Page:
In general, it is easier to accrue and use points with Bonvoy than any other hotel program, simply because Marriott is the largest hotel company in the world, with nearly 7,000 properties across more than 30 brands spanning every style and price point – hence “a brand for every fan.” These include some of the world’s top tier luxury brands (Ritz-Carlton, St. Regis, and Luxury Collection), “regular” luxury stalwarts (Westin, JW Marriott, Le Meridien, Tribute, Renaissance), hipper brands (W Hotels, Moxy and Edition), middle of the road giants (Sheraton and of course, Marriott), uniquely independent hotels that don’t fit chain molds and skew upscale (Autograph Collection), many lower priced, airport and frequent business traveler staples (Courtyard, AC, Aloft, Fairfield, Four Points and Springhill Suites), as well as several extended stay leaders (Element, Residence Inns and Townplace Suites). More hotels in more places means more options for every kind of traveler.

And just like the airline programs, earning points has gone way beyond just stays, with several co-branded credit cards (sometimes featuring 60-100,000 point enrollment bonuses), partnerships with restaurants, and most notably, a unique one with Uber that lets you link your Bonvoy account and earn points for rides and Uber Eats. The Points Guy, sage of all things loyalty, noted that “Marriott Bonvoy also offers plenty of other perks that fans of the program love… take advantage of your points by booking experiences ranging from tickets to the Super Bowl or Billy Joel in a suite at Madison Square Garden to private guide tours or VIP access to cultural events like Miami Art Week and the World Expo in Dubai.” Readers of ThePointsGuy.com site, who tend to be hardcore frequent travelers, just voted it the Best Hotel Loyalty Program.

“Since the pandemic, so many people want to get back to leisure travel,” said Gill. “We want to have the best loyalty program in the hotel business, and we always ask ourselves, ‘How can you gain more points and use those points in an easier, more fun way?’ For the Moments program, we push for things you could not get yourself, and we do this globally.” That can mean the F1 race in Sydney, soccer in the United Kingdom, concerts in Dubai or cooking classes with a celebrity chef during one of the many premier food and wine festivals around the world. Some recent examples of one-off experiences redeemed include a tennis clinic with Andy Roddick, having a custom wedding gown designed by bridal designer Justin Alexander, and a private dining experience with Chef Daniel Boulud at his new restaurant, Le Pavillon.

But there’s also a second notable brand extension, Marriott Bonvoy Tours & Activities. This is a compilation of local tours and experiences, such as walking tours, cycling tours, cooking classes, sightseeing cruises and private guides. It is similar to tour booking engines Viator or TripAdvisor, except tours and activities are vetted by Marriott, and travelers earn a bonus five Bonvoy points per dollar spent. “We are very picky about the tours and activities we offer, and it lets you plan and do everything on one platform,” said Gill.

As she explained, “People choose the destination first, then a hotel. They might say they want to go to New Orleans, and then depending on their style and budget, they pick the Ritz-Carlton, the JW, the W, Westin, the Saint (Autograph Collection), Sheraton, whatever. So generally, we try to focus on the destination and the local experiences that help them get the most out of it. The hotel is just part of that, within the destination it is about the experiences.”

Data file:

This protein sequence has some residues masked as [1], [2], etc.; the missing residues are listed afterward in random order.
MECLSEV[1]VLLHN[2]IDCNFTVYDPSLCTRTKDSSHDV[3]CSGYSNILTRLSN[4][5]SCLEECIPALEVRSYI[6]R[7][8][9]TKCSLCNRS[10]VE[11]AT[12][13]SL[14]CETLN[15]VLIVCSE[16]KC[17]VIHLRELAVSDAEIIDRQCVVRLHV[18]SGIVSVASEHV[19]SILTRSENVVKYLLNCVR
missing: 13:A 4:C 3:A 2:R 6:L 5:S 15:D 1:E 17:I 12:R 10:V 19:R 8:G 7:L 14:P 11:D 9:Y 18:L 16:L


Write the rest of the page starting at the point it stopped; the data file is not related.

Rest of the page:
Both platforms mesh with one of the biggest trends in the travel industry over the past decade, termed “Experiential Travel,” which has been epitomized by the move away from laying on the beach and the increased interest in deeper dives into history, culture, cuisine, learning something or doing a special activity on vacation. This is also known in the travel industry as “making memories,” and the best memories come from what you do, not where you stay.

This is why Marriott has built Bonvoy Moments, a platform that goes way beyond the traditional points for free nights redemption, and often offers travelers a better value. For example, a pair of tickets to see the Clippers play at the Crypto.com arena in LA from the Bonvoy Luxury Suite with food and beverages for two can be had for just 30,000 points. The same arrangements for a Knicks game at Madison Square Garden (MSG) can be 50,000. On the recent – and extremely popular – Elton John farewell tour, you could go to Moments and without any bidding, buy a pair of tickets in Marriott’s MSG VIP suite, including free food and alcohol for two, for 75,000 points. Billy Joel at MSG or Blondie at O2, both with VIP suites? 75,000 points.

To put these deals in perspective, all of these are for two people and less points than you would often need to redeem a single night at a Ritz-Carlton. I recently stayed at the St. Regis Bahia Beach resort in Puerto Rico and loved it, so out of curiosity I punched up a 2-night non-holiday weekend stay this month (April) at the hotel in the lowest room category. The price? 237,500 points. That’s more than three VIP concerts and does not include anything but the room.

Or as Gill put it so eloquently, “To See Elton John for two people in a suite with free food and booze and everything for 75,00 points is just insane. Some of these are great deals. We know there are members who travel a lot for business but what about everyone else? We want them to still be able to have experiences, so we have things at all levels, and we are adding more all the time. It might cost you 25,000 points to get a free room at a Fairfield Inn, but you could have gotten in on our Moments NFL Draft package for just 8,000.”

There are over the top Bucket List VIP packages to the Superbowl and Kentucky Derby at one end and very attainable yet still unique and special experiences at the other, something for every level of Bonvoy members – but first they have to know that the program exists. So I am telling them.